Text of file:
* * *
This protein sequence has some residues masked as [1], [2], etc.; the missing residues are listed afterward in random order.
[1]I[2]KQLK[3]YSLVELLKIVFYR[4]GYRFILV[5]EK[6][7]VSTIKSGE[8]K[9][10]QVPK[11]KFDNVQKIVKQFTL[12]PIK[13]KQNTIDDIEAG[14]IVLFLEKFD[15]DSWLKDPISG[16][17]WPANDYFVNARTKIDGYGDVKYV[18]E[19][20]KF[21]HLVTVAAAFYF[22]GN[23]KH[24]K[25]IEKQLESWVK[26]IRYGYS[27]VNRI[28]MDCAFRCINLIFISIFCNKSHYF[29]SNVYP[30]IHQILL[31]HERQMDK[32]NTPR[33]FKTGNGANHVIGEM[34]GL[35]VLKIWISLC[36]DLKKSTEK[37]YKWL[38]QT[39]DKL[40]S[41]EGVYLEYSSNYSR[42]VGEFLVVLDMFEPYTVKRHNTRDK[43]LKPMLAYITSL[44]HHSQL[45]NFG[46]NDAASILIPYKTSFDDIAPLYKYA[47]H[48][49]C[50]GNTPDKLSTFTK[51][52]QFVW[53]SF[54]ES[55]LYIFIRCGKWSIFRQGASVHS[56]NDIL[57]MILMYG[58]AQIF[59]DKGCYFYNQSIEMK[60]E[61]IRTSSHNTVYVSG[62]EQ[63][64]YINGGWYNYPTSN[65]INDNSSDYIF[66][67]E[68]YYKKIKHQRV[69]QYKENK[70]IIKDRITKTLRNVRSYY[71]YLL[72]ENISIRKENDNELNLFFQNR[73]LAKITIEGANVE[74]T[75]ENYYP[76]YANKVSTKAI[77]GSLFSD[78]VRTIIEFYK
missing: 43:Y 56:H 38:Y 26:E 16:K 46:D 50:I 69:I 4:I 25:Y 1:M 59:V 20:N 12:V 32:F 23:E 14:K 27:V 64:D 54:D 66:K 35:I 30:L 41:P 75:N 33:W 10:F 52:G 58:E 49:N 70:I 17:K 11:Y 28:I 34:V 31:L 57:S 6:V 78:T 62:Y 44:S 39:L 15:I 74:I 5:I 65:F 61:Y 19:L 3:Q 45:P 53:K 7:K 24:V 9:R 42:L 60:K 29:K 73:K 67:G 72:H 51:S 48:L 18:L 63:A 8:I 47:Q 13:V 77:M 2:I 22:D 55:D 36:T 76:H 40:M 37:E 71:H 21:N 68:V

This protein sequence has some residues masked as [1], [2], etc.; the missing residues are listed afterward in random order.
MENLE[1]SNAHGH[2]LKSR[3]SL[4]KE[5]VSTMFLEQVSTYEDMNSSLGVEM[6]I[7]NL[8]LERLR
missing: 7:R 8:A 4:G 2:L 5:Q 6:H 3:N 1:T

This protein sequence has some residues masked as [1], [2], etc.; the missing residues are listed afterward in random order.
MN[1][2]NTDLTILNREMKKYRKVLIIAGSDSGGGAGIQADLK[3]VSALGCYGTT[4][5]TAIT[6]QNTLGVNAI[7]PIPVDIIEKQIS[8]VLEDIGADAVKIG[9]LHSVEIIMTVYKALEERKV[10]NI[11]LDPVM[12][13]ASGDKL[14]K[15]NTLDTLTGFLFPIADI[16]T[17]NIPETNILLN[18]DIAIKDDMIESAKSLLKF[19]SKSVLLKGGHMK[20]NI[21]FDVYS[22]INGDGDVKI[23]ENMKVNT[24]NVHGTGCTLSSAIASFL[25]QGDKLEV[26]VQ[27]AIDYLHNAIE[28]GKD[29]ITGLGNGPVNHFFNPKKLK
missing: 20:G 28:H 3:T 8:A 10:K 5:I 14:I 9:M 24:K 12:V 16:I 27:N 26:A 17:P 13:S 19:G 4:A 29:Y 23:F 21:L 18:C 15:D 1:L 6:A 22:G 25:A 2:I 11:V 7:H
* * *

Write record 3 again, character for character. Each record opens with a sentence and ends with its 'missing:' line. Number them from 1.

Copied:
This protein sequence has some residues masked as [1], [2], etc.; the missing residues are listed afterward in random order.
MN[1][2]NTDLTILNREMKKYRKVLIIAGSDSGGGAGIQADLK[3]VSALGCYGTT[4][5]TAIT[6]QNTLGVNAI[7]PIPVDIIEKQIS[8]VLEDIGADAVKIG[9]LHSVEIIMTVYKALEERKV[10]NI[11]LDPVM[12][13]ASGDKL[14]K[15]NTLDTLTGFLFPIADI[16]T[17]NIPETNILLN[18]DIAIKDDMIESAKSLLKF[19]SKSVLLKGGHMK[20]NI[21]FDVYS[22]INGDGDVKI[23]ENMKVNT[24]NVHGTGCTLSSAIASFL[25]QGDKLEV[26]VQ[27]AIDYLHNAIE[28]GKD[29]ITGLGNGPVNHFFNPKKLK
missing: 20:G 28:H 3:T 8:A 10:K 5:I 14:I 9:M 24:K 12:V 16:I 27:N 26:A 17:P 13:S 19:G 4:A 29:Y 23:F 21:L 18:C 15:D 1:L 6:A 22:G 25:A 2:I 11:V 7:H